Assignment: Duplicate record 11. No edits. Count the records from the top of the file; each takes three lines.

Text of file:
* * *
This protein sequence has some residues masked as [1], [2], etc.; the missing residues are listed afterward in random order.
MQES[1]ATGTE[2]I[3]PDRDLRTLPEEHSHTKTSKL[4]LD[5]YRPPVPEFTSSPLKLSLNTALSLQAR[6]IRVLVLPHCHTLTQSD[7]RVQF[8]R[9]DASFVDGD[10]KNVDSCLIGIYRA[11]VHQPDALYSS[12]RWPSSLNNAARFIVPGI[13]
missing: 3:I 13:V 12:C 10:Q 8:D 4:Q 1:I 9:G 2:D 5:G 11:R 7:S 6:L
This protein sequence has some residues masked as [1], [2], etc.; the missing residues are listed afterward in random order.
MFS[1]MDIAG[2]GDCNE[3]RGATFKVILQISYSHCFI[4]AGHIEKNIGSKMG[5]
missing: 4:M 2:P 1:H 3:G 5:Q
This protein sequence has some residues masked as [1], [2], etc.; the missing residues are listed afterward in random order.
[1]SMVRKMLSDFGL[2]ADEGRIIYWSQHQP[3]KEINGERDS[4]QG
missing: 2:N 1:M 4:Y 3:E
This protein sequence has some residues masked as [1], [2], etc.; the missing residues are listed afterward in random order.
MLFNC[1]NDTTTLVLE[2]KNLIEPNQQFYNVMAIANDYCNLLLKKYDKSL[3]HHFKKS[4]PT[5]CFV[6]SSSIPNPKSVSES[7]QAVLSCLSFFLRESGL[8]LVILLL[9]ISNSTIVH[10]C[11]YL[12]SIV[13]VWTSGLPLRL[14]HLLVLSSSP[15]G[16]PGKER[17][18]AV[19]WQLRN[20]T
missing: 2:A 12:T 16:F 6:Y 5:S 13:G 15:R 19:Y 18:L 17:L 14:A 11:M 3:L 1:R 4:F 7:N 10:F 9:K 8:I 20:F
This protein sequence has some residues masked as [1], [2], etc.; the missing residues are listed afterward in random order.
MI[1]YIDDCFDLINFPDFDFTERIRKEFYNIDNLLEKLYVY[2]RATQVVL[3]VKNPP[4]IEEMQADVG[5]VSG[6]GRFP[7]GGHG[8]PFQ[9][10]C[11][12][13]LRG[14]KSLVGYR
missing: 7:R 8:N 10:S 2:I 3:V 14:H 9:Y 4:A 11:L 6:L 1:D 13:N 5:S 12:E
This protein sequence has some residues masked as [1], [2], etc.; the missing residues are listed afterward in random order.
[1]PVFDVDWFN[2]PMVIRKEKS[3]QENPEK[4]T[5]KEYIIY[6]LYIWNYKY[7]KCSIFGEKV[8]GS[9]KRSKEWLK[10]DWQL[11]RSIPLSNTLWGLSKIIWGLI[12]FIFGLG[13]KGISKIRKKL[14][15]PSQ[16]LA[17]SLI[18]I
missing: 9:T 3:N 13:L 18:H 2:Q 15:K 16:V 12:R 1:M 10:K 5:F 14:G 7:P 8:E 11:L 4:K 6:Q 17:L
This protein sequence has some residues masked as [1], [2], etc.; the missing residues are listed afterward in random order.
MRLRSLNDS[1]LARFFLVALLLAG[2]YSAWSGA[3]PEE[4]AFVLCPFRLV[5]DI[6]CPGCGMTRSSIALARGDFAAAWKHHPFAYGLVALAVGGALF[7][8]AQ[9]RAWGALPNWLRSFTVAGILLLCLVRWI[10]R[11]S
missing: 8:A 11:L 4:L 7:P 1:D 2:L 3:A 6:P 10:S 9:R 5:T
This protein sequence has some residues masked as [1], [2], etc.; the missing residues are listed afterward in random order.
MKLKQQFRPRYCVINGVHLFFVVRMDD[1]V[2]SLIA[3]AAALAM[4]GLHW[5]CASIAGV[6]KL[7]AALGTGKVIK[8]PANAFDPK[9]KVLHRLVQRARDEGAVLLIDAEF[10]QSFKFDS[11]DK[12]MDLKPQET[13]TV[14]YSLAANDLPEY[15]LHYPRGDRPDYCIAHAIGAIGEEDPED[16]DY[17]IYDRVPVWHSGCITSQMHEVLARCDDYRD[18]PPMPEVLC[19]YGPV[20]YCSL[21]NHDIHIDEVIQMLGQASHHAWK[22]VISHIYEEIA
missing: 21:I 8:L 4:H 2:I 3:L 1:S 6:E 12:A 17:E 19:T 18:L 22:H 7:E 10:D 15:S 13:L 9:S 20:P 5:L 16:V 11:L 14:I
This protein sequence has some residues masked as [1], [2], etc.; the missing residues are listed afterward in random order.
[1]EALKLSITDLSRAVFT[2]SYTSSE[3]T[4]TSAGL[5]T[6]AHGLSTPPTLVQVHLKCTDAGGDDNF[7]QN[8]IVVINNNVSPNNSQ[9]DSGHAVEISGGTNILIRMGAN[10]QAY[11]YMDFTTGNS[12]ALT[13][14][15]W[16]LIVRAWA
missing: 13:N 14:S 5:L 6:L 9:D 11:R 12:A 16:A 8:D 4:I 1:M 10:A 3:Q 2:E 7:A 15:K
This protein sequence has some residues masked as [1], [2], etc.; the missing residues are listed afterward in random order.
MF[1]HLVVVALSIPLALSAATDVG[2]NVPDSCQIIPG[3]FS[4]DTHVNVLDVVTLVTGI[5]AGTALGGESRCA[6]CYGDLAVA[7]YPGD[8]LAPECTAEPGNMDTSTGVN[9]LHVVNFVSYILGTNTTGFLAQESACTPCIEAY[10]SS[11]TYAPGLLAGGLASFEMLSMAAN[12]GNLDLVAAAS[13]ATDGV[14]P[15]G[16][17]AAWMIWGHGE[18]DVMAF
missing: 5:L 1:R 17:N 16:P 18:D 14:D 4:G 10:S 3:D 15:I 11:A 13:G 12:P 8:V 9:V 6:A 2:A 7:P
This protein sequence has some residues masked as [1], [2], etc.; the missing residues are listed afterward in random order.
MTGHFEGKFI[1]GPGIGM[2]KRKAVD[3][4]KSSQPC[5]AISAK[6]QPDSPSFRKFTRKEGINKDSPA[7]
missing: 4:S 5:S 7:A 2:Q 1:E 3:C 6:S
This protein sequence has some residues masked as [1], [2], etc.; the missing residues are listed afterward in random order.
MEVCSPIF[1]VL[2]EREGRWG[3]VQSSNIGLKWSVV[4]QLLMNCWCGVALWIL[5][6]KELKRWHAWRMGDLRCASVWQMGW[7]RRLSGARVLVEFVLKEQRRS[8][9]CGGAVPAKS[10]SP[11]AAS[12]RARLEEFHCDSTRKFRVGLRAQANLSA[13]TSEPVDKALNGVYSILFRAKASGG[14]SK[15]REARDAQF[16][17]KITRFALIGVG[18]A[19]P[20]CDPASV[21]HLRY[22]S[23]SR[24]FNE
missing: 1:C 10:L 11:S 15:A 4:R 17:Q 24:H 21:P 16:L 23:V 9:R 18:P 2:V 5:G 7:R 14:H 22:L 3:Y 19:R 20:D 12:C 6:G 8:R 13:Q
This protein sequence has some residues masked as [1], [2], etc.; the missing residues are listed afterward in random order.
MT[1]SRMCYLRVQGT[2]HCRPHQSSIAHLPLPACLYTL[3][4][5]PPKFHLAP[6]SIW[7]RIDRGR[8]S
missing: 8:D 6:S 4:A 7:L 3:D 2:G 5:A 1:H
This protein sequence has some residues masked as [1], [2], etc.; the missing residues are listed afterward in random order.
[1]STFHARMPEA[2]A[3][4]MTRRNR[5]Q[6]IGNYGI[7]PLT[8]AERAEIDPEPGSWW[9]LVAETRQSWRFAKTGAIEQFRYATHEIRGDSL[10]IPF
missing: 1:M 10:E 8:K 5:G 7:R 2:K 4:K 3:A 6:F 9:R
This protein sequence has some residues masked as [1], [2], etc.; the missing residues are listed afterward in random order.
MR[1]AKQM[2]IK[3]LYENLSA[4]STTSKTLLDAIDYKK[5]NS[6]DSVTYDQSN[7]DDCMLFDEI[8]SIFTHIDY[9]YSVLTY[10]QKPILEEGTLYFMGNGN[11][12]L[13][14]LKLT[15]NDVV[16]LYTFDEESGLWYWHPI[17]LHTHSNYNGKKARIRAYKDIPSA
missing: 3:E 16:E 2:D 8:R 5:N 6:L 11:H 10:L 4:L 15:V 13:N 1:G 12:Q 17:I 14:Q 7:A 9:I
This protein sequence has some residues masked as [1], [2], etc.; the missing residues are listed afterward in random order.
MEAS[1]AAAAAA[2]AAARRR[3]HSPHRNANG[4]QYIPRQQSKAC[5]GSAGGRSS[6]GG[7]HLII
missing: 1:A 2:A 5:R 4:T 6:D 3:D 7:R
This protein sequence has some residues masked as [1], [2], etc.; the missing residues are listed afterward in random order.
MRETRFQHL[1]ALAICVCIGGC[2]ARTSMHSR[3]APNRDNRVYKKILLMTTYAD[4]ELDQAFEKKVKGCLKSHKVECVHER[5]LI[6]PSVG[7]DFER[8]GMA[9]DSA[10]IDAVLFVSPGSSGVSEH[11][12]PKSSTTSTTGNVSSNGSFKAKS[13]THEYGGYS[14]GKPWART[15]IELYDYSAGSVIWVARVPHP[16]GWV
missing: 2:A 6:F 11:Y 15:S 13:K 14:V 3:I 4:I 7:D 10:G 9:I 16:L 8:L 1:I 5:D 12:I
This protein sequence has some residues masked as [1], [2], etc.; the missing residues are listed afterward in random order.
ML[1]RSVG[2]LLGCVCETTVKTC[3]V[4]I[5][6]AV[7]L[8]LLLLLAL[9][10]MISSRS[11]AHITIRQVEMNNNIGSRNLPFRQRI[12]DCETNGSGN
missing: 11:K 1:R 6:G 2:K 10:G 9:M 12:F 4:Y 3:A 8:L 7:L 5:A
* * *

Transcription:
This protein sequence has some residues masked as [1], [2], etc.; the missing residues are listed afterward in random order.
MTGHFEGKFI[1]GPGIGM[2]KRKAVD[3][4]KSSQPC[5]AISAK[6]QPDSPSFRKFTRKEGINKDSPA[7]
missing: 4:S 5:S 7:A 2:Q 1:E 3:C 6:S